Almost 44 per cent of CEOs in the Middle East said that they are ‘very confident’ that their company’s revenues will grow in the next 12 months, according to PwC’s annual global CEO survey.
Although this figure is relatively higher that the global average of 37 per cent of CEOs, it has declined from the massive 69 per cent in the previous survey.
“CEOs overall remain cautious in their near-term outlook for the worldwide economy, as well as for growth prospects for their own companies,” said Dennis M. Nally, chairman of PricewaterhouseCoopers International.
“CEO confidence is down notably in oil-producing nations around the world as a result of plummeting crude oil prices. Russia CEOs, for example, were the most confident in last year’s survey, but are the least confident this year. Confidence also slipped among CEOs in the Middle East, Venezuela, and Nigeria.”
“While some mature markets like the US appear to be rebounding, others like the Eurozone continue to struggle. And while some emerging economies continue to expand rapidly, others are slowing. Finding the right strategic balance to sustain growth in this changing marketplace remains a challenge.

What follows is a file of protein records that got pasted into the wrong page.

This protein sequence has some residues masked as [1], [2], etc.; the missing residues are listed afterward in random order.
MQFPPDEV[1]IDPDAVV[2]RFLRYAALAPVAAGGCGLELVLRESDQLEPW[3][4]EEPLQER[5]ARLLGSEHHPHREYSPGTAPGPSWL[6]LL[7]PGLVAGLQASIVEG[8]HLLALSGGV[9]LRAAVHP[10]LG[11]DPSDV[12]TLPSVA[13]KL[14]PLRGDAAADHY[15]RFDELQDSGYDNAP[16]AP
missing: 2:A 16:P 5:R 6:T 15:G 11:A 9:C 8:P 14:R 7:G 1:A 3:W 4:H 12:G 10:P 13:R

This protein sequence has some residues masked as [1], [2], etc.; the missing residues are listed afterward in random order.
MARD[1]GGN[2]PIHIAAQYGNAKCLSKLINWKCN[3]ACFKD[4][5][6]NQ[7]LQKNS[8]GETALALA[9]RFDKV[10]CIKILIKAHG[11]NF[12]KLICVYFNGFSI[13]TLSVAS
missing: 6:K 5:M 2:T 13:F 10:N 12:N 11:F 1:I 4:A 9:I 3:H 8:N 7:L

The executives in the Asia-Pacific region were the most optimistic about the global economy with 45 per cent of those polled saying that they expected economic conditions to improve in 2015.
CEO confidence in North America has seen a growth with 43 per cent of respondents being optimistic, up from 33 per cent last year, the survey said.
Respondents from Western Europe and Central Eastern Europe were the least confident about their company’s growth prospects.
The survey also noted that the CEOs ranked the US as their most important growth market in the next 12 months, placing it ahead of China for the first time in five years.
In addition, CEOs said that they will undertake a number of business strategies such as cutting costs (71 per cent), form a joint venture (31 per cent) and outsource a business function (29 per cent) to strengthen their companies.
Financial markets across the world have been bearish over the last few weeks due to lower oil prices and a sluggish growth forecast.
Earlier this week, the International Monetary Fund (IMF) cut the global growth forecast to 3.5 per cent in 2015 and 3.7 per cent in 2016, lowering the estimates by 0.3 percentage points for both years.